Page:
Current-Mode Techniques In The Synthesis And Applications Of Analog And Multi-Valued Logic In Mixed Signal Design
Bhat, Shankaranarayana M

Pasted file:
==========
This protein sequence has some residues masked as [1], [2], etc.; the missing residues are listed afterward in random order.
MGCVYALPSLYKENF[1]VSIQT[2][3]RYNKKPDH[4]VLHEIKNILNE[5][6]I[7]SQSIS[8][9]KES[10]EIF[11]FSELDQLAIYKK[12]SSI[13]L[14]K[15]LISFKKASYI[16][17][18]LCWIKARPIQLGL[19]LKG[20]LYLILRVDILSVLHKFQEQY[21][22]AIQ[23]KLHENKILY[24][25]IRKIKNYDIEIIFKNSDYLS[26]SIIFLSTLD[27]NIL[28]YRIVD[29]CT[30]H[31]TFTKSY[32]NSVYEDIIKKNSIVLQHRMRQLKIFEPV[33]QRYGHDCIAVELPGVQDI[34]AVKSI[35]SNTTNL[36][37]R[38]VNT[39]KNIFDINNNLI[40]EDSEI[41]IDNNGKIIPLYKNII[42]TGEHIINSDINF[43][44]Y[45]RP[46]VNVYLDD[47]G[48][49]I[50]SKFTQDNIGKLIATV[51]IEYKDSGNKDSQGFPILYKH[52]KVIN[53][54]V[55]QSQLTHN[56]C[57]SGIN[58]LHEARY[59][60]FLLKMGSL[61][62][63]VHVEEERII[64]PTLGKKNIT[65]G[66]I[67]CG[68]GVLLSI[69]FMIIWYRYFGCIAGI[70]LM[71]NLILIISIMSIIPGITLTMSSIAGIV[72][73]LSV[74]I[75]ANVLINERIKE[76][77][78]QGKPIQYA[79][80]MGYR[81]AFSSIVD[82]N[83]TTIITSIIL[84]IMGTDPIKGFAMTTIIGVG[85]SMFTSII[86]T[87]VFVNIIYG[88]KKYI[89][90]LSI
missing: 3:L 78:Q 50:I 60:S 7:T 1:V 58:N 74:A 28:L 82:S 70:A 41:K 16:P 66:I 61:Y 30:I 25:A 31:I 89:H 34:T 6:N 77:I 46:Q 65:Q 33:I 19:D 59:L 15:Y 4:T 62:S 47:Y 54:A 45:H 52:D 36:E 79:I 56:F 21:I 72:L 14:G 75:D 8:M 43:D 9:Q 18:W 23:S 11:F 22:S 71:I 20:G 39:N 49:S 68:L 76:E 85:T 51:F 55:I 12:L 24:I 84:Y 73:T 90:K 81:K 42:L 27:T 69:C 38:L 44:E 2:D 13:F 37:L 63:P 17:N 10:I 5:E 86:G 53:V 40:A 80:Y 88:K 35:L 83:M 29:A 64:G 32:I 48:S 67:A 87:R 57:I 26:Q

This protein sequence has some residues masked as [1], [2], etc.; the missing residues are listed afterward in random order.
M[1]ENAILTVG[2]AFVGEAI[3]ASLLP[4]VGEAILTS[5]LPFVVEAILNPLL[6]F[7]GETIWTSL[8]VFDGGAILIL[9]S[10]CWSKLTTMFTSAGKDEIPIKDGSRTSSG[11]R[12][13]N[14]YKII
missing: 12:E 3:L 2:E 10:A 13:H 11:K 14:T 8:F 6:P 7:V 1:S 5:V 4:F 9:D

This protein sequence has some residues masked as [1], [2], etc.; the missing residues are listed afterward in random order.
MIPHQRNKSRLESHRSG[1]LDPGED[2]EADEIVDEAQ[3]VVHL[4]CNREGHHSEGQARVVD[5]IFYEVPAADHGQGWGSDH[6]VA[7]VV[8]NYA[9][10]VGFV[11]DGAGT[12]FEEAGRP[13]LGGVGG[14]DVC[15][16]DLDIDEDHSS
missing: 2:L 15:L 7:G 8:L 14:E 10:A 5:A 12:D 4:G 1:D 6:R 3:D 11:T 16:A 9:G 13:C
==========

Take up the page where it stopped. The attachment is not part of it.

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The development of modern integration technologies is normally driven by the needs of digital CMOS circuit design. Rapid progress in silicon VLSI technologies has made it possible to implement multi-function and high performance electronic circuits on a single die. Coupled with this, the need for interfacing digital blocks to the external world resulted in the integration of analog blocks such as A/D and D/A converters, ﬁlters and oscillators with the digital logic on the same die. Thus, mixed signal system-on-chip (SOC) solutions are becoming a common practice in the present day integrated circuit (IC) technologies. In digital domain, aggressive technology scaling redeﬁnes, in many ways, the role of interconnects vis-`a-vis the logic in determining the overall performance. Apart from signal integrity, power dissipation and reliability issues, delays over long interconnects far exceeding the logic delay becomes a bottleneck in high speed operation. Moreover, with an increasing density of chips, the number of interchip connections is greatly increased as more and more functions are put on the same chip; thus, the size and performance of the chip are mostly dominated by wiring rather than devices. One of the most promising approaches to solve the above interconnection problems is the use of multiple-valued logic (MVL) inside the chip [Han93, Smi88]. The number of interconnections can be directly reduced with multiple valued signal representation. The reduced complexity of interconnections makes the chip area and delay much smaller leading to reduced cross talk noise and improved reliability. Thus, the inclusion of multiple-valued logic in a otherwise mixed design, consisting of analog and binary logic, can make the transition from analog to digital world much more smoother and at the same time improve the overall system performance. As the sizes of integrated devices decrease, maximum voltage ratings also rapidly decrease. Although decreased supply voltages do not restrict the design of digital circuits, it is harder to design high performance analog and multiple valued integrated circuits using new processes. As an alternative to voltage-mode signal processing, current-mode circuit techniques, which use current as a signal carrier, are drawing strong attention today due to their potential application in the design of high-speed mixed-signal processing circuits in low-voltage standard VLSI CMOS technologies. Industrial interest in this ﬁeld has been propelled by the proposal of innovative ideas for ﬁlters, data converters and IC prototypes in the high frequency range [Tou90, Kol00]. Further, in MVL design using conventional CMOS processing, diﬀerent current levels can be easily used to represent diﬀerent logic values. Thus the case for an integrated approach to the design of analog, multi-valued and binary logic circuits using current-mode techniques seems to be worth considering. The work presented in this thesis is an effort to reaffirm the utility of current-mode circuit techniques to some of the existing as well as to some new areas of circuit design. We present new algorithms for the synthesis of a class of analog and multiple-valued logic circuits assuming an underlying CMOS current-mode building blocks. Next we present quaternary current-mode signaling scheme employing a simple encoder and decoder architecture for improving the signal delay characteristics of long interconnects in digital logic blocks. As an interface between analog and digital domain, we present an architecture of current-mode ﬂash A/D converter. Finally, low power being a dominant design constraint in today IC technology, we present a scheme for static power minimization in a class of Current-mode circuits.